I didn't WANT to be done...I just thought that I was. I knew I would occasionally run into a few of them at restaurants, movies, and even on the street - as I had for 30 years. My family is used to this happening, but they always laugh when it does. I admit it gives me a kick to think those kids I taught will still come anywhere near me.
But I really did think I was done. WRONG!
Since I began working in ministry, here is what has happened:
- I have done two funerals for the two maternal grandparents of a former student.
- I did another funeral for the grandmother of a different former student.
- When I was ordained and installed as the pastor for Heritage Presbyterian Church, two of my former students were there: one from a class I taught in 1986, and one from my last class in 2011.
- I counseled a family friend of a former student. The former student thought I could help. I wonder if I did...
- I invited a former student to preach to our church on "Youth Sunday" in October 2013. (By the way, he was fantastic!)
- I wrote college letters of recommendation to several former students who then got into college. No, I don't think I had much to do with that.
- I grieved at the senseless death of one fine young man who died in a shoot-out in a Houston night club. He was shot in the back by a young man who was angry at him for some stupid reason. My former student never saw it coming.
- I grieved at the senseless death of another fine young man who was riding in a car with some friends, and someone took a random shot at their car. The bullet pierced the back windshield, the front seat, and hit my former student in the back, killing him.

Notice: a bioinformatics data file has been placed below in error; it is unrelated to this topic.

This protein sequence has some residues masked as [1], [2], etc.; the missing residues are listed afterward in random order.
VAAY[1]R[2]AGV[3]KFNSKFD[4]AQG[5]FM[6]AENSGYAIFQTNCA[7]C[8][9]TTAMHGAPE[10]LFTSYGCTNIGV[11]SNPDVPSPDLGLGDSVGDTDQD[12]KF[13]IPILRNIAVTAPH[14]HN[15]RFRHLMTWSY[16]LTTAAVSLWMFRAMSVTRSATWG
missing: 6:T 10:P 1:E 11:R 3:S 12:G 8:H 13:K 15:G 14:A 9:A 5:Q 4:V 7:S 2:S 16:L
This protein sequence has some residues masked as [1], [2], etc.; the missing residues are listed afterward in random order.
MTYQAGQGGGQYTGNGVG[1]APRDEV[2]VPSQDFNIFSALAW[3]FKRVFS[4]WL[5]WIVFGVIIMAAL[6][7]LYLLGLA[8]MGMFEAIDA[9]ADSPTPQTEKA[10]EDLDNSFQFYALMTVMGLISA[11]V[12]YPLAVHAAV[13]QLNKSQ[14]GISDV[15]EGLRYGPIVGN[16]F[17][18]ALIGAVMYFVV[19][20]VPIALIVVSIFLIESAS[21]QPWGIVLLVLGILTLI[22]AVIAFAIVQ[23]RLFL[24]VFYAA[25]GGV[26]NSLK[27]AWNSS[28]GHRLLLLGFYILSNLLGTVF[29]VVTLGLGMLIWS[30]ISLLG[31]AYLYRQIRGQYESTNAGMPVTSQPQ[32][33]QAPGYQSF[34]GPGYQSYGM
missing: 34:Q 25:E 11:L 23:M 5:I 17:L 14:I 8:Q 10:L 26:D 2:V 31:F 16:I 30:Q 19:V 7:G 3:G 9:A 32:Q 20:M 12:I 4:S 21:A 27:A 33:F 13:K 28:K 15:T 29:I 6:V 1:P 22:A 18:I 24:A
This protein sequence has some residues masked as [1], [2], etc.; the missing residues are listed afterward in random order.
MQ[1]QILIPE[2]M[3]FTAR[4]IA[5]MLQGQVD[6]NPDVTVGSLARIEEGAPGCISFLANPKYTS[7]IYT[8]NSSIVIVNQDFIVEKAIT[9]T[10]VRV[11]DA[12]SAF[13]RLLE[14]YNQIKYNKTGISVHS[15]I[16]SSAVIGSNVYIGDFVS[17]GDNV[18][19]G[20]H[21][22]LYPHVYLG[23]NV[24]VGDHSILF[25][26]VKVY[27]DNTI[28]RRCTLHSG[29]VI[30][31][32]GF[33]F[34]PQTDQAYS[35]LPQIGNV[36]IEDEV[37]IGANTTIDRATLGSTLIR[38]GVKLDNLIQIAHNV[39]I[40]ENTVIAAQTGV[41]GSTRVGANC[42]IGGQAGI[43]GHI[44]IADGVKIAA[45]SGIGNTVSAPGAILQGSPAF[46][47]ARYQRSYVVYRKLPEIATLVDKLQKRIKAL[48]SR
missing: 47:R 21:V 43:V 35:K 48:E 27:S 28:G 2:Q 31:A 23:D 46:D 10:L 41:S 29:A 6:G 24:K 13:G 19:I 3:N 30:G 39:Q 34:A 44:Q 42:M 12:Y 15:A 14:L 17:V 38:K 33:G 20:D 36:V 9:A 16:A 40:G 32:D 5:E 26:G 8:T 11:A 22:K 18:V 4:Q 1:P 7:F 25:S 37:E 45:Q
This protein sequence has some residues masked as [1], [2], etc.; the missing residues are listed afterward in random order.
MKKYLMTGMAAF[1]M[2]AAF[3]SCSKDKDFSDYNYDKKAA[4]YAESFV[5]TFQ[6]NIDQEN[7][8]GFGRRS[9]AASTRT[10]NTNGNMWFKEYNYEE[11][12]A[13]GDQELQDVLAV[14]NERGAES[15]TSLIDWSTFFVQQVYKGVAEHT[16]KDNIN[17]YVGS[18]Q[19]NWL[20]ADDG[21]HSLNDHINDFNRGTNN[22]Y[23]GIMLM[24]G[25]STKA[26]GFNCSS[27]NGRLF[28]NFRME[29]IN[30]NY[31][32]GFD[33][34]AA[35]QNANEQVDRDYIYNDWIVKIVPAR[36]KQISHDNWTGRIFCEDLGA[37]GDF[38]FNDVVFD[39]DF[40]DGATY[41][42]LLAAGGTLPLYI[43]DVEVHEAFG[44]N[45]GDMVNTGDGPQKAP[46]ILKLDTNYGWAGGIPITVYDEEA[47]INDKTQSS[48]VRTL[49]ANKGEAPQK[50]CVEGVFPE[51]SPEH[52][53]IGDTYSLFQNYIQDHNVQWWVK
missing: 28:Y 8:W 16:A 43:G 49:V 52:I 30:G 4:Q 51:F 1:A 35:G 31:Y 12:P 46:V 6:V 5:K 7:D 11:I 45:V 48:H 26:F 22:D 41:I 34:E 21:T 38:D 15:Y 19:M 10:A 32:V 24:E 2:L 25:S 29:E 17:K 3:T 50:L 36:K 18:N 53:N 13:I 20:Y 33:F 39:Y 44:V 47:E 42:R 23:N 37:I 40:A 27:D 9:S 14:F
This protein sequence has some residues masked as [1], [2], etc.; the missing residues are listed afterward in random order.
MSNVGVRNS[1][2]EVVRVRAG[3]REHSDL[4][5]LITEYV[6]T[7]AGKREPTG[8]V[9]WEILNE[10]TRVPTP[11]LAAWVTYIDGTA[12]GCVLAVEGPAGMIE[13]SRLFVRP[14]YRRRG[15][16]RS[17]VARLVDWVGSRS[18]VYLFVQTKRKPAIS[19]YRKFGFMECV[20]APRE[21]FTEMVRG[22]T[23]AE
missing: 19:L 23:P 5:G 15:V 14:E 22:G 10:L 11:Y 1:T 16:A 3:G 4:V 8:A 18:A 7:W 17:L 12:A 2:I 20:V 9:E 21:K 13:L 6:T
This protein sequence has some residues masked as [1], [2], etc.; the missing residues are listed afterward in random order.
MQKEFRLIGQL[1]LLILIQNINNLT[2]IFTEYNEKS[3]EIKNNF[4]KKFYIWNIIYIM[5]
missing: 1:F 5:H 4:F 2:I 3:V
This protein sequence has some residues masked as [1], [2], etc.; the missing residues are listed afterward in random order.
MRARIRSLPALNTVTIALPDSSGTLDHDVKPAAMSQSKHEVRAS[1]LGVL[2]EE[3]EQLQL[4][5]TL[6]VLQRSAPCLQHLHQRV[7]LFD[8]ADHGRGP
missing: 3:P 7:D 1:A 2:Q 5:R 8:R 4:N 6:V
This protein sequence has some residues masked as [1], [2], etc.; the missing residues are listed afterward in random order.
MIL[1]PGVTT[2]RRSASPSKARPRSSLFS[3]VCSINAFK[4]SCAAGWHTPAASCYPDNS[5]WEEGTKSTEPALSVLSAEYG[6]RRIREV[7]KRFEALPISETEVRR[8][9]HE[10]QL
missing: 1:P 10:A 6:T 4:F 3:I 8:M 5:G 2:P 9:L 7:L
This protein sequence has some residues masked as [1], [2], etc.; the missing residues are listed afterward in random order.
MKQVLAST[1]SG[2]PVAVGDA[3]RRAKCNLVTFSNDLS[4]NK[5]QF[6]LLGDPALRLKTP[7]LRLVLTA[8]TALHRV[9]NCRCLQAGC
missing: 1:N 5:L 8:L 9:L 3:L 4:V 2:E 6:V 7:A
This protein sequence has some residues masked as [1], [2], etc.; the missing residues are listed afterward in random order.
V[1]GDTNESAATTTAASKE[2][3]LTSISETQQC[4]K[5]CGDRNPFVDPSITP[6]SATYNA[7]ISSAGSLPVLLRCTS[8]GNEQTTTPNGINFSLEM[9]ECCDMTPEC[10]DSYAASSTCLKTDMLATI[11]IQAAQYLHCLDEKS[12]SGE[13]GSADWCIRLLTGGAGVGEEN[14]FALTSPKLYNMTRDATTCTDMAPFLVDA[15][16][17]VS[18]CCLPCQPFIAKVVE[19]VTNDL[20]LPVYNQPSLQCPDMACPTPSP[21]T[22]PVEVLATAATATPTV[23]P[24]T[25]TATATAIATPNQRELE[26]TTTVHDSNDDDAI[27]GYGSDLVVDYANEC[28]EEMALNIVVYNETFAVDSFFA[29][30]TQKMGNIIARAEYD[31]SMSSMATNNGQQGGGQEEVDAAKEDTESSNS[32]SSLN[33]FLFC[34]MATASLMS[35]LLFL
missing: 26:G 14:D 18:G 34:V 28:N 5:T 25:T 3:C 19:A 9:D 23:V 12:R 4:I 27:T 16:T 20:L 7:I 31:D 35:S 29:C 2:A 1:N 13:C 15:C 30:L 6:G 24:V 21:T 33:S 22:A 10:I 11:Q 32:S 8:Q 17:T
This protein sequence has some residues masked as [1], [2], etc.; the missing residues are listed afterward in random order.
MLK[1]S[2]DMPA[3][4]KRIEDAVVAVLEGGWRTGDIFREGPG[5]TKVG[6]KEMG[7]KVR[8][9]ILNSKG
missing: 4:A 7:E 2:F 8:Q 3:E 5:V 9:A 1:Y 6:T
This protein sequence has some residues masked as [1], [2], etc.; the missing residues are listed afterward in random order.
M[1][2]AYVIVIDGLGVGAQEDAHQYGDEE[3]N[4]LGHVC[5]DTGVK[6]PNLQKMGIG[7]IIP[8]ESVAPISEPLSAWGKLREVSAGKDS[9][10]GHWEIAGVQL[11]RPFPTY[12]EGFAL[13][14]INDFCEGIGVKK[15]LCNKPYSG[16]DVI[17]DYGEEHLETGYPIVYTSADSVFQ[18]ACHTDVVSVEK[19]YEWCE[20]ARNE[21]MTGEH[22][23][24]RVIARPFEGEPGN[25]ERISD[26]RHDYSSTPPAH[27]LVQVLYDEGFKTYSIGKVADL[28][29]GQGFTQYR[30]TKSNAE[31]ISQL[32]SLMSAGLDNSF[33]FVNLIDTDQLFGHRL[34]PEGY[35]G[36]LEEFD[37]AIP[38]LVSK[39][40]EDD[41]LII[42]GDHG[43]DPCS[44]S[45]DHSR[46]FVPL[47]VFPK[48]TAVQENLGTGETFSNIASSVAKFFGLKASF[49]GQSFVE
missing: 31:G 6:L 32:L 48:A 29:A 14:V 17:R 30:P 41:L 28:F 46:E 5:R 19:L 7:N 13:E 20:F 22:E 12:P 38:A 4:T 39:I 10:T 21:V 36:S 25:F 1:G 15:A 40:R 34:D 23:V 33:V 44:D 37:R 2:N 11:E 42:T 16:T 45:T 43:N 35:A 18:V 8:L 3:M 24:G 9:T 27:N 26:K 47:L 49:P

- I officiated at the wedding of a former student. LOVED doing that!
And the list will probably go on and on.
All of these things remind me of a few things:
1. With me, teaching was always personal. Although my students went on from my class to other classes and other teachers each and every year, I always considered them to be "mine" forever. Selfish, foolish, but true.
2. Their tragedies hurt me deeply. Their triumphs brought a lump of pride to my throat.
3. Triumph or tragedy, I am with them in spirit, if not in person.
4. I guess this will go on for many years, possibly forever.
I think I will always be "Mr. Plunkett" to lots of people. I am currently "Pastor Mark" to lots of other people. I wonder how much overlap there will be between the two groups.
PS - On a weekly basis, I still get to work with two of my favorite former students: my son and my daughter. I was their computer lab teacher for 5 years each. To them, I'm just "Dad."